I’ve been meaning to catch up on this for a while, but life can get pretty busy. I’ve been biking a little bit lately, up into Shivapuri, Nagurjun, and am planning to ride to Nagarkot this weekend. Fun stuff, getting back in shape, except for getting a leach. I hate leaches.
I’m at the Department of Transportation Today, getting the paperwork for our Personally Owned Vehicle (POV), of which we’re (dips) allowed only one by the Nepali Government. Folks in the know will remember our car issues of late, but bringing everyone else up to speed, we had a 1988 (or 1992?) Subaru 1600 Legacy DL wagon. A beater, but a pretty decent ride, considering. That is until the main bearing got destroyed and timing belt damaged due to the engine timing being way out of whack. In the states, this wouldn’t have been a big deal, I would have gotten a rental and had the car fixed inside of a week. Here…well let’s just say things are not so smoothly running. The end result was that we scrapped the car (new pneumatic lifts, new tires, new battery, bye bye) and bought a Maruti Gypsy. And now two months later, I finally have a certification letter for destruction of the Subaru engine (have sold it for scrap too) and am getting the right to have bought and be driving our current vehicle. What a process it’s been!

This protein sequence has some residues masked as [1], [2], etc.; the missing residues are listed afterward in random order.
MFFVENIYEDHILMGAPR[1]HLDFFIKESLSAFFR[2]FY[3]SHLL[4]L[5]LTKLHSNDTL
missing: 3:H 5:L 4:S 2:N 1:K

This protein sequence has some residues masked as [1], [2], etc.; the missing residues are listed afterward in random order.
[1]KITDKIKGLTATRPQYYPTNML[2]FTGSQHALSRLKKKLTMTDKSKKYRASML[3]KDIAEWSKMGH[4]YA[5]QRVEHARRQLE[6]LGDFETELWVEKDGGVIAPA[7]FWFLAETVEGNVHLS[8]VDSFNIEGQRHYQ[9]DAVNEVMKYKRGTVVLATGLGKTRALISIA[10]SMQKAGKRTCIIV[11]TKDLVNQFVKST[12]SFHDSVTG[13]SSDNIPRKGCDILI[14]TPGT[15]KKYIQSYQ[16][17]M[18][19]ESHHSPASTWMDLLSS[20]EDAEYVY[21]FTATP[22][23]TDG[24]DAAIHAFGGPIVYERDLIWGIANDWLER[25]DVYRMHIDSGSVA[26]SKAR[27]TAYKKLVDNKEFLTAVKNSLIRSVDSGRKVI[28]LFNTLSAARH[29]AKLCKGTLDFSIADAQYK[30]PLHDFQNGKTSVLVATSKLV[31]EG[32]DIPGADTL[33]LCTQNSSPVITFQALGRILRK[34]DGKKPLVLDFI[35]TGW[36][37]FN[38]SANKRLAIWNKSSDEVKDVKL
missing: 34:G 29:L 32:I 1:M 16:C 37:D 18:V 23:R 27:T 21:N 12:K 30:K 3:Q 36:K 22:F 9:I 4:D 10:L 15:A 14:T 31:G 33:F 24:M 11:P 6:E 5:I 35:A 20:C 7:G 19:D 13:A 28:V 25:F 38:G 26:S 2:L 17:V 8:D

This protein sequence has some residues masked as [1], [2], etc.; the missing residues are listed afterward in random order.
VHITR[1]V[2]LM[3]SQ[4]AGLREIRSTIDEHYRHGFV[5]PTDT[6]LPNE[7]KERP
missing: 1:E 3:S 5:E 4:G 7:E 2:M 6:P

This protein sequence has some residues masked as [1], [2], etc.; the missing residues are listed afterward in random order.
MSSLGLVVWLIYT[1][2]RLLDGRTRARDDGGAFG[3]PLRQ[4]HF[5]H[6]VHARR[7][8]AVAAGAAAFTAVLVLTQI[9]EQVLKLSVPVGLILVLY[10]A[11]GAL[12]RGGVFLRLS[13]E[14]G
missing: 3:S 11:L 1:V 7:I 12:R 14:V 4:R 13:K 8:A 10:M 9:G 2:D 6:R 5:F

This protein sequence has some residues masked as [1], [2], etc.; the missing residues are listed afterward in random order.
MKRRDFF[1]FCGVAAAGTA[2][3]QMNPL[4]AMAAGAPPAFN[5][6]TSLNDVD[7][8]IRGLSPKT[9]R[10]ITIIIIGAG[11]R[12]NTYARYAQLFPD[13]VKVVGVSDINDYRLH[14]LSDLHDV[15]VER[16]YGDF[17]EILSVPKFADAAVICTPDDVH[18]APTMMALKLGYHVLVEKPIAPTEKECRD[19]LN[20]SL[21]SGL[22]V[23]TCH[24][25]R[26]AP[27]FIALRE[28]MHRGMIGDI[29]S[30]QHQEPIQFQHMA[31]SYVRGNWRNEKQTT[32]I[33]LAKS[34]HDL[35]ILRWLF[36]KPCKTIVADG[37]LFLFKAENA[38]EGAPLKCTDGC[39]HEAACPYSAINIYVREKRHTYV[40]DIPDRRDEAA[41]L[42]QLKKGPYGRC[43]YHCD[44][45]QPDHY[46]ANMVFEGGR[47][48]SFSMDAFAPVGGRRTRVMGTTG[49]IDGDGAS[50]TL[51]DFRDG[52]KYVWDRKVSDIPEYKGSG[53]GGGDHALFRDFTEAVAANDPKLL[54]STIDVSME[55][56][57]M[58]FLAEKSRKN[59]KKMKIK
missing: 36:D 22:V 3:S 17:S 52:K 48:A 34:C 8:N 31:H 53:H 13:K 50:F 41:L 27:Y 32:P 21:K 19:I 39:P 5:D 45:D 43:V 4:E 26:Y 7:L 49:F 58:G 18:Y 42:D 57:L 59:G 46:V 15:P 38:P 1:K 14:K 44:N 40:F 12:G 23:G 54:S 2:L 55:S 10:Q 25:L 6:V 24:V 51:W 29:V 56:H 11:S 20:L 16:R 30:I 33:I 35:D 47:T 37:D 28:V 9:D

When you drive a Gypsy, you realize that everything you’ve had up until now has been an amazing luxury vehicle, and this thing is just a trumped up barbie car. Night-vision rear view mirror? Nope. Shock absorbers? What are those? Tiny seats, rattly frame, rear seat belts that hardly function (am getting after market ones from Amazon), etc. The one upside is that these things are so plentiful and inexpensive to maintain that when we DO have a mishap, it will be easy and cheap to repair.
The rains have come early to Kathmandu, and I’m already getting leery of the lettuce, what with a possible Cyclospora issue. No warnings from the community yet though, so we’re tentatively pressing on. It does mean more city-supplied power though, which is great. It means that I don’t have the run the generator much at all, and the UPS unit has time to recharge for the computer.
We’re ramping up for the visitors we’re having this year; I think the only months we aren’t yet hosting people are June and August. And with the summer comes the transfer season, friends and acquaintances moving on to other climes around the world: Egypt, Namibia, Saudi Arabia, Israel.
And that’s the news.